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Minecraft – what non players need to know!

By September 20, 2018 Podcasts, Press articles
Landscape-Minecraft-Woods

As a parent of three fanatic Minecraft players and inventor of toys that this community seem to love – its time that I got into this game and found out why they love it so much.

Minecraft is one of the most popular online games, creating a virtual world from little graphical blocks. Created in Sweden in 2011 by a clever chap called ‘Notch’ it was bought by Microsoft making him very rich man!

Minecraft is one of the most popular online games, creating a virtual world from little graphical blocks. Created in Sweden in 2011 by a clever chap called ‘Notch’ it was bought by Microsoft making him very rich man!

I’ve seen my children build log cabins, fly around castles and farm animals. Whilst they clearly enjoy inside Minecraft, playing for far too long, my wife and I have sometimes struggled to get them off for dinner time and ‘living’. So I wanted to speak to some experts of this phenomenon to understand why its so absorbing.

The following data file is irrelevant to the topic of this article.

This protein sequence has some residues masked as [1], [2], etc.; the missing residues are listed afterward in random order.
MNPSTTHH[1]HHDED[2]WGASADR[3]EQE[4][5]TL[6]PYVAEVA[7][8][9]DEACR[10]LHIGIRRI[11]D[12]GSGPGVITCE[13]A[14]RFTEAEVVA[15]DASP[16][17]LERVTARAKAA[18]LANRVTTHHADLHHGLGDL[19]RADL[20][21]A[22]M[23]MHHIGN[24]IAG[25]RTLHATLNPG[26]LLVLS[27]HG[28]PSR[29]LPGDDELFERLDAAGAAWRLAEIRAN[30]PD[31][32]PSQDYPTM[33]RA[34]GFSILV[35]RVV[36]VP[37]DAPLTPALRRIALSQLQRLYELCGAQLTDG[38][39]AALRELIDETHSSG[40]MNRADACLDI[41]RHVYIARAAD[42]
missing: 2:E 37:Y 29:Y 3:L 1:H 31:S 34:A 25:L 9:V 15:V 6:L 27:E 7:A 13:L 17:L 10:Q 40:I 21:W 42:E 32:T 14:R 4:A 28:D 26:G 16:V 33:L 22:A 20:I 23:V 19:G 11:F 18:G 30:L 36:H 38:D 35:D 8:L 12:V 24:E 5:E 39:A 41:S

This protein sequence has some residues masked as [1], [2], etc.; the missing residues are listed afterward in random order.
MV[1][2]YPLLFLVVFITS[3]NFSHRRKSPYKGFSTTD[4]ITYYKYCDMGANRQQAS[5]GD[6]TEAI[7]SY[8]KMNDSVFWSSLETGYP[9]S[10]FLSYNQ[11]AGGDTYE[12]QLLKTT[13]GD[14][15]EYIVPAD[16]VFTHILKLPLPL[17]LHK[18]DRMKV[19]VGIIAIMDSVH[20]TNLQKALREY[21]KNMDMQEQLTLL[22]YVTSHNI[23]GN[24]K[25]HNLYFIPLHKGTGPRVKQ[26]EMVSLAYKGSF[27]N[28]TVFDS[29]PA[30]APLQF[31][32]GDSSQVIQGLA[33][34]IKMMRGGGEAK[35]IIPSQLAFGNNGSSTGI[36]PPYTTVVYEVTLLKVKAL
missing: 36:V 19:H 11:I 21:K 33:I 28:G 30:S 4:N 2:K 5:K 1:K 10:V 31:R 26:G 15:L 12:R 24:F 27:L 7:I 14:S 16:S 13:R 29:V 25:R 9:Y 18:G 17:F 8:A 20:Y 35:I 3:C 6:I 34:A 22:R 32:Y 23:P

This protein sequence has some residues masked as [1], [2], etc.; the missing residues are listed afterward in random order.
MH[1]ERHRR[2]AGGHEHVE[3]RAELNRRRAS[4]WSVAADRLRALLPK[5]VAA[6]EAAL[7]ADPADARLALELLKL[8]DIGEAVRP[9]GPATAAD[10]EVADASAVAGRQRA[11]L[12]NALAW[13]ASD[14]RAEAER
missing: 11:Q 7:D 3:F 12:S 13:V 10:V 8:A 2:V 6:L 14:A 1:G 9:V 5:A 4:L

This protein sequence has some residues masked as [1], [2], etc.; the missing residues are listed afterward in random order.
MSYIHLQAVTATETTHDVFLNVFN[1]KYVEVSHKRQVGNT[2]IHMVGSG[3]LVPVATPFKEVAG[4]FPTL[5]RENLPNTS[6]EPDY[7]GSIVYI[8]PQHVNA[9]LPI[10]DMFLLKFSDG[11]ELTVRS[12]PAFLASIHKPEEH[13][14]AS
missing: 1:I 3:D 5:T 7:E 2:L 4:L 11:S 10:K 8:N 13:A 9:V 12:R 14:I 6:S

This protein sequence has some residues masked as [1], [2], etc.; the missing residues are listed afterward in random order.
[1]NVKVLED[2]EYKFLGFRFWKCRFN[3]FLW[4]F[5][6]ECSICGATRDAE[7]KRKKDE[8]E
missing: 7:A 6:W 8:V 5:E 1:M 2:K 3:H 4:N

Not only is it so immersive for so many people (of all ages), schools are also adopting it with an educational version of Minecraft in their teaching of science and technology – so its important that I know what they are doing. As it’s a ‘social’ game connected with many millions of players around the world – I also need to know that it is a safe environment and that my children know how to stay safe.

If they were spending as much time learning and instrument or being in a team sport, I would certainly know a lot more than I do about their time on Minecraft – so this has to change.

In this podcast, you will hear me talk to my 12-year-old daughter, Sara about her fascination with Minecraft. I talk to her (nearly 18 year old) brother Haris – on why he still playing with it – most importantly – HOW TO GET HIM OFF IT FOR DINNER TIME!

Finally, you will here me speak to Jarrid, Simbrix Creative Director, who has been playing with Minecraft since it was in ‘alpha’ mode – before it was even released to the general public.

I learned a lot from these conversations and have feel more comfortable about ‘parenting’ with Minecraft taking up a part of their time.